My Father’s Guitar and Other Imaginary Things
- By Joseph Skibell
- Algonquin Books
- 224 pp.
- Reviewed by Dara Bramson
- November 5, 2015
The ordinary is rendered extraordinary in this wonderful, insightful collection.
As if being a Texan Jew didn’t make his perspectives noteworthy enough, Joseph Skibell is a storyteller who views the world as a humorous archaeologist: curious, probing, and droll. With Skibell, a confrontation in a parking lot feels like an otherworldly adventure, which makes his collection of nonfiction essays a peek into a life — and lifestyle — worth living.
In My Father’s Guitar and Other Imaginary Things, Skibell doesn’t transport the reader to foreign lands; he reminds everyone — especially aspiring authors — that meaningful stories worth telling are all around us. His vivid childhood memories (flattening pennies on railroad tracks) and analogies (one woman’s vowels are “elongated, misshapen, still recognizable but taking up more space than necessary”) make tiny moments in his life, and our own, infinitely fuller.
Skibell penned 16 essays, short and long, for this collection; taken together they read like a diary of the unrequited love you wished would confide in you. What is he thinking? Would he like this, or that? What’s his family like? He readily admits that his “memory and imagination are like two converging rivers,” which bathe his writing in a dreaminess uncharacteristic of nonfiction.
The reader walks alongside Skibell, who has the ability to humanize his subjects with a gentle, forgiving perception. One of his best qualities is his willingness — particularly as a self-proclaimed adolescent maladroit — to recount even the most awkward situations, from his own aloof, failed attempts at first love to the dreaded “sex talk” with his daughter in “Sex Lives of Our Children.”
Skibell’s inelegance in some essays is in stark contrast to his confidence in others. Who else has no shame asking telemarketers for money? It’s for good reason in the essay “International Type of Guy”: Skibell is fund-raising to pay for his attendance at a conference on Esperanto, the “universal language promoting international brotherhood and world peace.”
The reader gains new empathy for the dying, painful art of telemarketing, particularly after one person — to Skibell’s shock and pity — offers to contribute to the cause. When he pitches the story to The New York Times, it seems less motivated by the byline prestige and more by earning the means to be among Esperantists. He eagerly parallels the rejection (on the grounds of being “too parochial for their readers”) to “further evidence of humanity’s decline.” Somehow, Skibell even humanizes Times editors.
He never exploits his eloquence, though. There’s an honesty in his writing that does not make his experiences seem fuller or enviable simply because he can articulate them. Instead, refreshingly, he invigorates the reader, inviting us to glimpse his world — the relatable highs and lows — and thus examine our own.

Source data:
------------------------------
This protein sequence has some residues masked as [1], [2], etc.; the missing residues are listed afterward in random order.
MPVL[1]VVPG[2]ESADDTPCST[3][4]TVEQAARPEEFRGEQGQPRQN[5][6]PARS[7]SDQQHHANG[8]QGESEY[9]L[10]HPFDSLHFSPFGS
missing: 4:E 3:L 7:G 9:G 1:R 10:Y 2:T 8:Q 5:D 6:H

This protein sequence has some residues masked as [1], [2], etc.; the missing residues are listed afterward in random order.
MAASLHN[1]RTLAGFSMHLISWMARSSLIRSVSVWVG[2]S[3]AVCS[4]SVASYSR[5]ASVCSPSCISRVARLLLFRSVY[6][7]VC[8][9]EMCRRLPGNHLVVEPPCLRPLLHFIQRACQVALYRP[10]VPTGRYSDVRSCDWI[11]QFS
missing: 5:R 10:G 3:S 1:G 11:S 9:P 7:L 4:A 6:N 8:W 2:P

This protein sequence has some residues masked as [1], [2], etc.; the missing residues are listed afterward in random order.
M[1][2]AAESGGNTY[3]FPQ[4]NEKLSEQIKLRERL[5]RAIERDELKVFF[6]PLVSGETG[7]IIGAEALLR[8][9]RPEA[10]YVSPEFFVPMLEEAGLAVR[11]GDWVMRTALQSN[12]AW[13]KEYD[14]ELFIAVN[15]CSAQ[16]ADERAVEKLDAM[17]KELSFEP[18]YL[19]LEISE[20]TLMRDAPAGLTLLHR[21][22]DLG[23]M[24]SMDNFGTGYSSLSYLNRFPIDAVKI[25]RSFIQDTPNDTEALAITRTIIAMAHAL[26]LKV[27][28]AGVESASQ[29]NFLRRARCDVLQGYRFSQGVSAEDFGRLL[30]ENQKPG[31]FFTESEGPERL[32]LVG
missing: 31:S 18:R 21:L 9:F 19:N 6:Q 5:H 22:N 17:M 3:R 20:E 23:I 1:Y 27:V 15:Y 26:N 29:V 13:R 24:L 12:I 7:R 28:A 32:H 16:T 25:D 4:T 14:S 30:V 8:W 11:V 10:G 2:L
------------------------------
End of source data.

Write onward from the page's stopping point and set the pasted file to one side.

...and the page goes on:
Skibell doesn’t play into the “falling in love” script as we’re programmed to believe it should feel, either, recounting how he questioned his wife Barbara’s sanity during their first dates, when she describes paranormal activity in her historic home. Their love reads more as gliding than falling — a slow, steady curiosity leading to partnership. She was one of three attractive Barbaras, after all, but there was something about her from the start, a fortuitous encounter recalled in “Snip Snip Snip.”
But the most profound relationship he examines — evidenced by the book’s title — is a fraught, lifelong struggle with his father. Even in the titular essay, Skibell describes being mortified by his father’s bargaining — a striking parallel to the self-proclamation “I come from a long line of rule breakers” in one of his final essays, “Everybody’s Lot.”
Young Skibell cowers as his father negotiates a guitar’s price tag; adult Skibell negotiates a justified parking ticket. (Though he didn’t seem to inherit his father’s “eruptive, unpredictable temper.”) Their bond, rooted in music, culminates during an ethereal episode toward the end of his father’s life. A crazy uncle and a crazy old lady remind us that our own families aren’t so unusual after all.
The reader will be grateful for what Skibell calls his “occupational hazard, or maybe it’s just a bad habit”: the tendency to listen politely to strangers’ stories. It’s easy to imagine him nodding politely with an ever-so-slight smirk on any given day, via Groucho Marx-esque lines that pepper the text: “You never know when you might hear something you can use in your work, although to be honest, I’ve never used any of it so far.”
Throughout, the book becomes more than a collection of essays; it’s a chronicle of experience and aging, the process within which a part of us — no matter how much we resist it — inevitably echoes our parents.
In My Father’s Guitar and Other Imaginary Things, Skibell makes ordinary experiences extraordinary. The book culminates in practical insight the place between optimism and pessimism, where reality lies: “If you don’t tell that story, it disappears, and even if you do tell it, it might just disappear anyway.”
Dara Bramson is a writer based in Kraków and Seattle.